Stop­ping fraud is as easy as start­ing at StopFraud.gov.​ 

Credit fraud tar­gets peo­ple of all ages and walks of life. Vic­tims are lured in with false promises of sig­nif­i­cant cash prizes, goods, ser­vices, or good works, in exchange for up-front fees, taxes or dona­tions. Some­times, how­ever, it isn’t an extrav­a­gant method of obtain­ing your infor­ma­tion that works for an iden­tity thief com­mit­ting credit fraud. Some­times credit fraud is com­mit­ted sim­ply because you lost your wal­let or purse and some­one else found it and used your credit cards.


Credit fraud includes a vari­ety of scams that tar­get peo­ple apply­ing for credit and/or are deal­ing with debt, such as:Advance-fee loan scams that involve charg­ing an upfront fee to guar­an­tee a credit card or loan before you apply. These offers are ille­gal and often tar­get peo­ple with credit problems.Debt set­tle­ment scams that include decep­tive ads that promise debt relief, when in fact what they are offer­ing is bank­ruptcy, and oth­ers that promise to nego­ti­ate with your cred­i­tors, but take the money and run.Loan scams that offer you entic­ing rates to apply for a loan, but then do not include any lan­guage to let you know that you’re not actu­ally get­ting the offered inter­est rate.Free Gov­ern­ment Grant scams that promise you can get tons of free money to pay your bills, go back to school, pay for your day­care, or even start a small busi­ness as long as you fork over all your per­sonal infor­ma­tion first.


This is in addi­tion to the most obvi­ous kind of credit fraud, which is using your card or your card’s infor­ma­tion to pur­chase goods and ser­vices with­out your per­mis­sion. Credit fraud is one of the fastest grow­ing crimes in the United States and falls under the umbrella of iden­tity theft because you gen­er­ally have to pre­tend to be some­one other than your­self in order to use a stolen credit card or open up new lines of credit in some­one else’s name.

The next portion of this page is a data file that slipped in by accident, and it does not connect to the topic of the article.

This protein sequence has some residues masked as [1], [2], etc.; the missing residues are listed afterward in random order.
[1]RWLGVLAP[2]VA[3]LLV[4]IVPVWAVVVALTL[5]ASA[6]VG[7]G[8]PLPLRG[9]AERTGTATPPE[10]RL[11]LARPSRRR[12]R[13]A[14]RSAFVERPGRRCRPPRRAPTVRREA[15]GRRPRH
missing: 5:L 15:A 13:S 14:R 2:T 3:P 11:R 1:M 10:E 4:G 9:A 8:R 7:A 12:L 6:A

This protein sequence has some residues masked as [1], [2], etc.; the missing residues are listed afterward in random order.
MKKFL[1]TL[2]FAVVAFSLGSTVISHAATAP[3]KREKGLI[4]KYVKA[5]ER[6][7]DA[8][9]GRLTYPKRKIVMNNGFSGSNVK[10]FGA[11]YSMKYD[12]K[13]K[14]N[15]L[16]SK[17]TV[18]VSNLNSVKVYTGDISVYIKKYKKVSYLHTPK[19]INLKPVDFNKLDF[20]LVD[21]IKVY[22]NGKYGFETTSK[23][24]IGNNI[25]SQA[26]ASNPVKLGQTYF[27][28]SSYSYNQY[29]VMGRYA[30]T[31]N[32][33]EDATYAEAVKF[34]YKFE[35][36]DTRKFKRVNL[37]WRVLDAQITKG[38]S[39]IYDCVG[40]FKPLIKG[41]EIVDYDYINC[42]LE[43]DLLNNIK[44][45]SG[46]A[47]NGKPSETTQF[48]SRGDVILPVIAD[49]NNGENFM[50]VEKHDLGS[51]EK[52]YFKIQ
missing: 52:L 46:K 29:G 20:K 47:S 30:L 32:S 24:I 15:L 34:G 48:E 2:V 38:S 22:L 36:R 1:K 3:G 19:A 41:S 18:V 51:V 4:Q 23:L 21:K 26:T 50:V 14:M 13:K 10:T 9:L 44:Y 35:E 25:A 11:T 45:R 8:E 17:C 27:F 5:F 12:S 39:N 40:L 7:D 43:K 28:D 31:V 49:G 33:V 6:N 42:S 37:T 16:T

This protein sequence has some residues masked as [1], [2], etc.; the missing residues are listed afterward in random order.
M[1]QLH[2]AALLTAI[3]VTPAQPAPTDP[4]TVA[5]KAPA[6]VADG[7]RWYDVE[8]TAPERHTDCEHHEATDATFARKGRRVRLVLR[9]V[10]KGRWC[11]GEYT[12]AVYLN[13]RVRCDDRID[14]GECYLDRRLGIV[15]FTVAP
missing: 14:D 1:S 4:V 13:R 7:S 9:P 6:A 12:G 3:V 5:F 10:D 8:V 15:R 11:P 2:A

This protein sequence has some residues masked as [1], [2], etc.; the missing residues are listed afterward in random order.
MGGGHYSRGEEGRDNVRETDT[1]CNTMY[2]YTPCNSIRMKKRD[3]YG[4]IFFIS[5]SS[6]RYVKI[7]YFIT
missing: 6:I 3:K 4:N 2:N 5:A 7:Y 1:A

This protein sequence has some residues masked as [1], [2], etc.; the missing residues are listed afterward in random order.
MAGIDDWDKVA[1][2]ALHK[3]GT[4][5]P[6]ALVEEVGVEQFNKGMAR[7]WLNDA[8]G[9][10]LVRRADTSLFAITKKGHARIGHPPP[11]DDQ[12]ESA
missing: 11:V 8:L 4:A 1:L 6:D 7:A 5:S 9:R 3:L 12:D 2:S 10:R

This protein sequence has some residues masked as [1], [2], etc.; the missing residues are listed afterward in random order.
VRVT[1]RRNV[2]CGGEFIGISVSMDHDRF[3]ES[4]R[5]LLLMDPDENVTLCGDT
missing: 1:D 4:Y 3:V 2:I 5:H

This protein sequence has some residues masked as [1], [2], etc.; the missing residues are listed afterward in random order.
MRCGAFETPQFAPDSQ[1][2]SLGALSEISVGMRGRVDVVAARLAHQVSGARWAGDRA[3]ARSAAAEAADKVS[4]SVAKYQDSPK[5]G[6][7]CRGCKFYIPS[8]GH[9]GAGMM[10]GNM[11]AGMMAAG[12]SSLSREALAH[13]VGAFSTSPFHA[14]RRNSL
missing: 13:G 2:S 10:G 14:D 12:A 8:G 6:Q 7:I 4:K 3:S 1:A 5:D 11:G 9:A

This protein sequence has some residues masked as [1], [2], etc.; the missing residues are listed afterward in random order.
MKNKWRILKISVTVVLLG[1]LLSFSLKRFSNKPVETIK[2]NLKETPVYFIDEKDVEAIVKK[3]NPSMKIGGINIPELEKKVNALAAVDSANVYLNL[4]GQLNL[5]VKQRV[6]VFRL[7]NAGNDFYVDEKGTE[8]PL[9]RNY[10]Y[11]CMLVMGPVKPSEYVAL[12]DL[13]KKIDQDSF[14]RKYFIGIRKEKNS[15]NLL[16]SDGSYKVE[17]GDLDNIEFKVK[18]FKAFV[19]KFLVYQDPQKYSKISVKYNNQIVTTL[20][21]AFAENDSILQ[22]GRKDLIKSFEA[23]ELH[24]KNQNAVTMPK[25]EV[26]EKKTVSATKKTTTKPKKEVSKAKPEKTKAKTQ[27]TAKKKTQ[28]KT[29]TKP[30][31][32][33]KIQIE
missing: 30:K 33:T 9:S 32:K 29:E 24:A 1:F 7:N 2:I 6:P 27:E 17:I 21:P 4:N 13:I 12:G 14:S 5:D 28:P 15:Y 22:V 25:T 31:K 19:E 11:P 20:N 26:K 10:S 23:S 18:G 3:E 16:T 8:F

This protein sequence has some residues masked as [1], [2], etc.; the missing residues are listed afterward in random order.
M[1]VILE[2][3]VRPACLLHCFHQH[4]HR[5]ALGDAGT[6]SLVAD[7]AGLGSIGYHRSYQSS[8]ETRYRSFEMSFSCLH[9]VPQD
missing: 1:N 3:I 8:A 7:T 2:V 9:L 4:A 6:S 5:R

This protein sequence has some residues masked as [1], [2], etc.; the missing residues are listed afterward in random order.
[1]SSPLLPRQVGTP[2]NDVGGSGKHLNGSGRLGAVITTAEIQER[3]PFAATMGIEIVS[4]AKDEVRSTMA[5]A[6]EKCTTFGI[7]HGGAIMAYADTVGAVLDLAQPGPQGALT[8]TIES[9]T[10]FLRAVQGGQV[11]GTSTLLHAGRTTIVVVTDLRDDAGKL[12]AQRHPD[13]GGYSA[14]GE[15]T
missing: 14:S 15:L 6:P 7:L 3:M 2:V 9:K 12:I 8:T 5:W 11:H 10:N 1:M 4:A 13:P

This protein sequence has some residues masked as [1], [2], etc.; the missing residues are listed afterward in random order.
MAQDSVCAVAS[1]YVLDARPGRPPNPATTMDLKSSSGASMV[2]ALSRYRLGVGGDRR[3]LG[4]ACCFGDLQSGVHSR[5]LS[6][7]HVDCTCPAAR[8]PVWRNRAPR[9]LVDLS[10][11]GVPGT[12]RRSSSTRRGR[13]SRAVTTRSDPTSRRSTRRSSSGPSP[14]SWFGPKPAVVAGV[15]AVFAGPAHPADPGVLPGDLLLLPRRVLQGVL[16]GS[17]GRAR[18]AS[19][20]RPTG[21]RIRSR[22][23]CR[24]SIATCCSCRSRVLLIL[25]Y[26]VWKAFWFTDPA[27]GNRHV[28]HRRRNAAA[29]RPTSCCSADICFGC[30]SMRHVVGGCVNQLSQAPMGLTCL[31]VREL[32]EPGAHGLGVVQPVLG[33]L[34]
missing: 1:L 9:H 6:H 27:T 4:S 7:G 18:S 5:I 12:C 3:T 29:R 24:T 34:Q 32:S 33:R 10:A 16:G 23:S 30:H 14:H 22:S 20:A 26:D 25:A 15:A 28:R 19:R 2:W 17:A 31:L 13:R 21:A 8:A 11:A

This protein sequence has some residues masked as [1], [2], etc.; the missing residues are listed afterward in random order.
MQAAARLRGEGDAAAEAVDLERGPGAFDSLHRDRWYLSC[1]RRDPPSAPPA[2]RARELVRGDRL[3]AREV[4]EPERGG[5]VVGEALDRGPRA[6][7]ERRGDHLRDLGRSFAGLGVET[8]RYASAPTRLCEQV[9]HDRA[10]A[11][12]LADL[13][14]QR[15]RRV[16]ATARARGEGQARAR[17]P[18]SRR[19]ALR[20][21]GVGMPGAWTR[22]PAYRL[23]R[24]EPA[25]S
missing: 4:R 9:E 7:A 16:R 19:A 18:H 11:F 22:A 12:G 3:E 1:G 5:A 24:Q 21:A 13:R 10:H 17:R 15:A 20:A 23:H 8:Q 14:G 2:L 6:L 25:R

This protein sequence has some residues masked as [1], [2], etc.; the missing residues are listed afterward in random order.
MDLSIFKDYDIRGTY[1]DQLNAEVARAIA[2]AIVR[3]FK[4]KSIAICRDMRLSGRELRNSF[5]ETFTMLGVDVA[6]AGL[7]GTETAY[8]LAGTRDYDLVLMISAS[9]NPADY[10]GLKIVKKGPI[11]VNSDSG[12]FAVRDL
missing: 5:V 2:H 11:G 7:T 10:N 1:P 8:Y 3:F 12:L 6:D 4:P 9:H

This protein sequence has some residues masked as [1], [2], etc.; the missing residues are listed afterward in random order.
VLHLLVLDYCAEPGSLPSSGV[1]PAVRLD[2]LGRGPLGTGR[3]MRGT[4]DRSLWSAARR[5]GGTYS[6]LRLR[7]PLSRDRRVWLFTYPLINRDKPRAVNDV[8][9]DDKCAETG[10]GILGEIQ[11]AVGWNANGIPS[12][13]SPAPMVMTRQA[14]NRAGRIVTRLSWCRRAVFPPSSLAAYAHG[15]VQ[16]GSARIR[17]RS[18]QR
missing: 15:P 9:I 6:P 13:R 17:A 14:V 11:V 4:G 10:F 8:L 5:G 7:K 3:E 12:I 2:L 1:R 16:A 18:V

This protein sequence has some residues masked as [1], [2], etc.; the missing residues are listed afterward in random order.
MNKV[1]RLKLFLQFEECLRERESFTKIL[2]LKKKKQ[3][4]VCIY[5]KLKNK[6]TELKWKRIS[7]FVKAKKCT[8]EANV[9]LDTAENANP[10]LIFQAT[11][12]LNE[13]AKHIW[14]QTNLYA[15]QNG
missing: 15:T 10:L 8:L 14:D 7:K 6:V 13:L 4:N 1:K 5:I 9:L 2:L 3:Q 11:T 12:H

How can you pre­vent credit fraud from occur­ring? There are a few basic steps:Bet­ter pro­tect your infor­ma­tion on your own. We’ve out­lined 10 basic steps you can take to bet­ter pro­tect your infor­ma­tion at home with­out hav­ing to pay a dime.Sign up for credit monitoring services. A good iden­tity theft pro­tec­tion plan will mon­i­tor your credit infor­ma­tion and your per­sonal iden­ti­fi­ca­tion infor­ma­tion around the clock so that you can know imme­di­ately if some­one else is mak­ing unau­tho­rized changes to your finan­cial picture.  Compare the best credit monitoring services at StopIdentityFraud.org

 

Ver­ify, ver­ify, ver­ify. If you don’t know why you’ve received a text or an e-mail, then don’t give a reply or click on a link included to pro­vide your per­son­ally iden­ti­fy­ing infor­ma­tion. When in doubt, call a cus­tomer ser­vice representative.Report any­thing sus­pi­cious imme­di­ately. Go to stopfraud.gov and report any­thing sus­pi­cious. You’ll be able to find the spe­cific type of credit fraud to report and where you need to go report it.


The worst thing that any of us can do is to not report any­thing. By not report­ing credit fraud when it is dis­cov­ered, we are con­don­ing it. By tak­ing the steps to pre­vent credit fraud and then actively report­ing sus­pi­cions, we are doing some­thing about credit fraud and iden­tity theft: we’re fight­ing to stop it. Fol­low these steps today to make sure that you can pre­vent credit fraud before it ever starts.

More ways you can prevent credit card fraud online.